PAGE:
Drivers intend to keep their vehicles longer than they originally intended, but may not be adjusting their maintenance habits to keep pace with their change in plans, according to a survey commissioned by ExxonMobil.
The survey polled drivers who are ages 18 and older and participate in the decision-making about automotive maintenance.
Many dealerships, suffering from a decline in vehicle sales, are attempting to make up for such losses by beefing up service department activities on the assumption that customers with older cars will need more maintenance and repair work.
But poll results suggest that, while the attitude of drivers towards their cars has changed as a consequence to the uncertainty of today's economy, few of these drivers are adjusting their maintenance habits to account for the extra miles they intend to log.
Key survey findings include:
Drivers intend to keep their vehicles for a long time. Just over 40% of survey participants want to keep their vehicles for 150,000 miles or more (and nearly a quarter of them — 23% — intend to go more than 200,000 miles).
Economic instability changed drivers' plans. More than one-third of those surveyed say they now intend to keep their vehicles longer than they planned when they bought them; of those, nearly half (48%) cite economics as the reason.
While more people want to keep their vehicles longer, very few are using the best possible motor oils in their engines.
Few follow the manufacturer's recommendations for maintenance precisely. Only 21% are following the directions and warnings of their vehicle's manufacturer the way they should be to keep their car in the best condition.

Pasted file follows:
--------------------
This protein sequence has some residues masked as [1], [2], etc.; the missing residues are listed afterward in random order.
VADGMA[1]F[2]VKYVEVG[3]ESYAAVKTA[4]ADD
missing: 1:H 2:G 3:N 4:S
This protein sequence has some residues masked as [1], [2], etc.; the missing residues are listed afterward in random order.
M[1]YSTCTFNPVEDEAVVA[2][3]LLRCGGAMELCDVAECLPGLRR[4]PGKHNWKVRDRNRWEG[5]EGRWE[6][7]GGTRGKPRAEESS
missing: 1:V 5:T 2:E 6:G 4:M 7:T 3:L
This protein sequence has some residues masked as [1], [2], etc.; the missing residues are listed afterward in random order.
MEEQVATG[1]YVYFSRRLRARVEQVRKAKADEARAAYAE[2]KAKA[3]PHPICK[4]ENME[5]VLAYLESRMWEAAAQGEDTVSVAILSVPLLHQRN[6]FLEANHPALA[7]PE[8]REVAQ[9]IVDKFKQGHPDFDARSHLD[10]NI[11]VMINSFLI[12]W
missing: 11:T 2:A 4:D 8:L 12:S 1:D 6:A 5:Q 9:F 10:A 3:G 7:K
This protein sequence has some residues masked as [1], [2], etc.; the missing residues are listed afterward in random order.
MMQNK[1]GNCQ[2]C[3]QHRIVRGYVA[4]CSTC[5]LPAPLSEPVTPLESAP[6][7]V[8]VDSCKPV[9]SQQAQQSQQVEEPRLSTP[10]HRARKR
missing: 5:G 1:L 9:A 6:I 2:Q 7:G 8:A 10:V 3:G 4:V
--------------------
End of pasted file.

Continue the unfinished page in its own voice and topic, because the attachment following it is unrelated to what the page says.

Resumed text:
“It's admirable that so many drivers are looking to get more use out of their vehicles,” says Ray McDonald, an ExxonMobil technical advisor. “It's important for drivers to remember that the time to prepare their vehicles for all of those extra miles is now.”
Meanwhile, an AutoPacific annual survey of new vehicle buyers also shows a significant increase in the number of people planning to hold onto their cars and trucks.
In 2005, just over 46% of new car acquirers indicated they would not be shopping for a new vehicle for four years or more; in the just completed survey that number has risen to about 59%. At the same time, the number of people intending to replace their vehicle within the next 2 years has fallen.
The Internet survey by AutoPacific, an automotive consultancy, indicates
the general public was very hesitant to invest in a new vehicle; with 72% of those surveyed saying it would be more than a year before they would be in the market to buy a new car.
That finding supports other surveys which indicate that the public is wary about the current condition of the American automobile industry and the U.S. economy as a whole.
It also appears to confirm that not only are consumers wary, but those that did make the investment intend to hold on to their vehicles longer.
“Rapid replacers don't seem to be changing their pattern, but people who previously bought a new car every one or two years have significantly scaled back their purchasing, and those who before bought every three to four years are now waiting at least an additional year,” says George Peterson, AutoPacific president.
He adds: “We'll not be seeing the frequent replacement pattern brought about by strong incentives and financing programs that made it easy and financially reasonable over the last decade for consumers to get into a new car frequently.
“This may also tell us that consumers will be putting a higher priority on vehicles with a reputation for quality and durability that meets not only their short-term needs, but also their long-term expected needs.”